Under which conditions is angiography needed in patients who have 'stable angina')? In other words, what are the 'indications' of angiography in such patients? The angiography is done with a view to perform revascularization with angioplasty or coronary artery bypass surgery (CABG).
Guidelines from different medical societies are available on this subject:
2011 NICE guidelines: https://www.nice.org.uk/guidance/cg126 2012 ACCF/AHA/ACP/AATS/PCNA/SCAI/STS Guideline : http://content.onlinejacc.org/article.aspx?articleid=1391404 2013 ESC guidelines: http://eurheartj.oxfordjournals.org/content/ehj/early/2013/08/28/eurheartj.eht296.full.pdf 2014 ESC/EACTS Guidelines: http://eurheartj.oxfordjournals.org/content/early/2014/08/28/eurheartj.ehu278 2014 Canadian Cardiovascular Society Guidelines: http://www.onlinecjc.ca/article/S0828-282X%2814%2900356-0/abstract
Briefly, medication are the first line treatment for stable angina.
Angiography and revascularization (angioplasty or coronary bypass surgery) are needed only for patients whose angina is resulting in a moderate to severe limitation of daily activities despite adequate medication.
For patients with mild symptoms, a stress test (such as stress MIBI scan) should be performed and angiography + revascularization may be helpful if > 10% of myocardium (heart muscle) is showing signs of ischemia.
Persons whose angina is controlled on medication as well as persons who have a negative stress test are not at high risk of heart attacks and death and hence do not need angiography and revascularization.
GDMT = guideline directed medical [drug] therapy
SIDH = Stable ischemic heart disease
Coronary revascularization = cardiac catheterization + procedure to open up arteries
Invasive Testing for Diagnosis of Coronary Artery Disease in Patients With Suspected SIHD: Recommendations (New Section) See Online Data Supplement 1 for additional information.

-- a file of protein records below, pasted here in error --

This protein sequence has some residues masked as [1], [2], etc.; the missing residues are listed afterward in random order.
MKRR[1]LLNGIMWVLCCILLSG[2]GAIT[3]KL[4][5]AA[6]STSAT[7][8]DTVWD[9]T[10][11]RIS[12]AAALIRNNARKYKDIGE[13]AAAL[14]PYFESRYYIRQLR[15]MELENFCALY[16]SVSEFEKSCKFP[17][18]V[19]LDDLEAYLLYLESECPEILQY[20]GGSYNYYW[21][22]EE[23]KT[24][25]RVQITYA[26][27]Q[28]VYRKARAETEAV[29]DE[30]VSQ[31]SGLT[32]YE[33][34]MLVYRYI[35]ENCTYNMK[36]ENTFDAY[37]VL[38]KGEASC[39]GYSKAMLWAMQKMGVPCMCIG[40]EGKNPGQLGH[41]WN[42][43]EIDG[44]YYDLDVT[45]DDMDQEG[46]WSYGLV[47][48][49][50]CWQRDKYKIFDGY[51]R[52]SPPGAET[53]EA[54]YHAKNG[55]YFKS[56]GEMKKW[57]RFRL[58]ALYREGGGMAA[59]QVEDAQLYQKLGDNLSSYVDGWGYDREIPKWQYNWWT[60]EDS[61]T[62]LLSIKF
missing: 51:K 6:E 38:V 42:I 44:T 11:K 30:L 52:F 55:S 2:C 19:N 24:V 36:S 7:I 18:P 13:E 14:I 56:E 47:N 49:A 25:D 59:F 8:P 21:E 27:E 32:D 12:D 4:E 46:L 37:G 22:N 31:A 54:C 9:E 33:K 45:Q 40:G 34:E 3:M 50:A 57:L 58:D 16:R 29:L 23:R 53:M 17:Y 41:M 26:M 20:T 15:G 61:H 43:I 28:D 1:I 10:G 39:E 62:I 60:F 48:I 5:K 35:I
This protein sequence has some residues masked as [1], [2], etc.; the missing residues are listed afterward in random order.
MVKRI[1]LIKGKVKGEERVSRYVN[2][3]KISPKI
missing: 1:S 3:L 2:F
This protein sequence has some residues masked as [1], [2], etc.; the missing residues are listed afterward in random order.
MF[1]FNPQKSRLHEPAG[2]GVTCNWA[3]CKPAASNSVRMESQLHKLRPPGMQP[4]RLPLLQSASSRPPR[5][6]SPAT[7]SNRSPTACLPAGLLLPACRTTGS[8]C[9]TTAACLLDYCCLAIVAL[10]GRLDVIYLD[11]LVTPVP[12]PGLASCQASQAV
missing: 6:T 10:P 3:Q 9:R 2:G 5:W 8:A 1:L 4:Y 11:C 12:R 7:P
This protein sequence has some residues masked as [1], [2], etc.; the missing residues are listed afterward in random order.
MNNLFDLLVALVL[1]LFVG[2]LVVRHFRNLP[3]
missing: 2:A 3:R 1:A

- Coronary angiography is useful in patients with presumed SIHD who have unacceptable ischemic symptoms despite GDMT and who are amenable to, and candidates for, coronary revascularization. (Level of Evidence: C)
- Coronary angiography is reasonable to define the extent and severity of coronary artery disease (CAD) in patients with suspected SIHD whose clinical characteristics and results of noninvasive testing (exclusive of stress testing) indicate a high likelihood of severe IHD and who are amenable to, and candidates for, coronary revascularization.7–12 (Level of Evidence: C)
- Coronary angiography is reasonable in patients with suspected symptomatic SIHD who cannot undergo diagnostic stress testing, or have indeterminate or nondiagnostic stress tests, when there is a high likelihood that the findings will result in important changes to therapy. (Level of Evidence: C)
- Coronary angiography might be considered in patients with stress test results of acceptable quality that do not suggest the presence of CAD when clinical suspicion of CAD remains high and there is a high likelihood that the findings will result in important changes to therapy. (Level of Evidence: C)
Essentially, the goal is to find patients that are more likely to benefit from the intervention (cardiac catheterization). The above are simply indications for angiography in the said setting (stable angina). Other indications that are not covered therefore would include ST-elevation ACS, as well as non-ST elevation ACS, sudden cardiac death, heart failure +/- reduced ejection fraction, and pre-surgery routine cardiac catheterization (only for specific surgeries...).